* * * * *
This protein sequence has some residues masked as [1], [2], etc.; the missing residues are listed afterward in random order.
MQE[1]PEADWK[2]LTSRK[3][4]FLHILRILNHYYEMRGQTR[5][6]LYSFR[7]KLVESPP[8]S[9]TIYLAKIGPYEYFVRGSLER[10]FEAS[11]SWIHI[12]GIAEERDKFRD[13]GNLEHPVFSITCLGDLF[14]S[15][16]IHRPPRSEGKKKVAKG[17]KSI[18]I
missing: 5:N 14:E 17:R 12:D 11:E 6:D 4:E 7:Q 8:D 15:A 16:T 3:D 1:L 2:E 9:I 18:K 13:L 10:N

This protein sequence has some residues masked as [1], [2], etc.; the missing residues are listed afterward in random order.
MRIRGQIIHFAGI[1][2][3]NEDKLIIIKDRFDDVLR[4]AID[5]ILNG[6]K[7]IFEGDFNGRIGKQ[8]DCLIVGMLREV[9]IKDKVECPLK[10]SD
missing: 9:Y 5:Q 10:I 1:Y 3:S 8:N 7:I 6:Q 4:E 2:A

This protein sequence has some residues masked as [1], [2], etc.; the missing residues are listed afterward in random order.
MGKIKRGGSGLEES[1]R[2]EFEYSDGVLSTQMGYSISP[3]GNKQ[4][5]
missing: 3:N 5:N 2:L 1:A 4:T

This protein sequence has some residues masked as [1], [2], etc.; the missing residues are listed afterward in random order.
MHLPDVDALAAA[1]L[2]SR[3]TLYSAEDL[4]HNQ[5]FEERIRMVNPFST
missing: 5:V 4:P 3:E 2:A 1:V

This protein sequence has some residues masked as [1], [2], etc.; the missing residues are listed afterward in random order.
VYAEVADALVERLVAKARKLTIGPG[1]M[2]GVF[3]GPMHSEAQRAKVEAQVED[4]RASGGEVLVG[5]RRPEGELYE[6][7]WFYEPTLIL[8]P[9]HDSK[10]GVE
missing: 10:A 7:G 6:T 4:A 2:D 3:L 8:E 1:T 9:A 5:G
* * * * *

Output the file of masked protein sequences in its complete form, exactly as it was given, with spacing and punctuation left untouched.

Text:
This protein sequence has some residues masked as [1], [2], etc.; the missing residues are listed afterward in random order.
MQE[1]PEADWK[2]LTSRK[3][4]FLHILRILNHYYEMRGQTR[5][6]LYSFR[7]KLVESPP[8]S[9]TIYLAKIGPYEYFVRGSLER[10]FEAS[11]SWIHI[12]GIAEERDKFRD[13]GNLEHPVFSITCLGDLF[14]S[15][16]IHRPPRSEGKKKVAKG[17]KSI[18]I
missing: 5:N 14:E 17:R 12:D 11:E 6:D 4:E 7:Q 8:D 15:A 16:T 3:D 1:L 2:E 9:I 18:K 13:L 10:N

This protein sequence has some residues masked as [1], [2], etc.; the missing residues are listed afterward in random order.
MRIRGQIIHFAGI[1][2][3]NEDKLIIIKDRFDDVLR[4]AID[5]ILNG[6]K[7]IFEGDFNGRIGKQ[8]DCLIVGMLREV[9]IKDKVECPLK[10]SD
missing: 9:Y 5:Q 10:I 1:Y 3:S 8:N 7:I 6:Q 4:E 2:A

This protein sequence has some residues masked as [1], [2], etc.; the missing residues are listed afterward in random order.
MGKIKRGGSGLEES[1]R[2]EFEYSDGVLSTQMGYSISP[3]GNKQ[4][5]
missing: 3:N 5:N 2:L 1:A 4:T

This protein sequence has some residues masked as [1], [2], etc.; the missing residues are listed afterward in random order.
MHLPDVDALAAA[1]L[2]SR[3]TLYSAEDL[4]HNQ[5]FEERIRMVNPFST
missing: 5:V 4:P 3:E 2:A 1:V

This protein sequence has some residues masked as [1], [2], etc.; the missing residues are listed afterward in random order.
VYAEVADALVERLVAKARKLTIGPG[1]M[2]GVF[3]GPMHSEAQRAKVEAQVED[4]RASGGEVLVG[5]RRPEGELYE[6][7]WFYEPTLIL[8]P[9]HDSK[10]GVE
missing: 10:A 7:G 6:T 4:A 2:D 3:L 8:E 1:T 9:A 5:G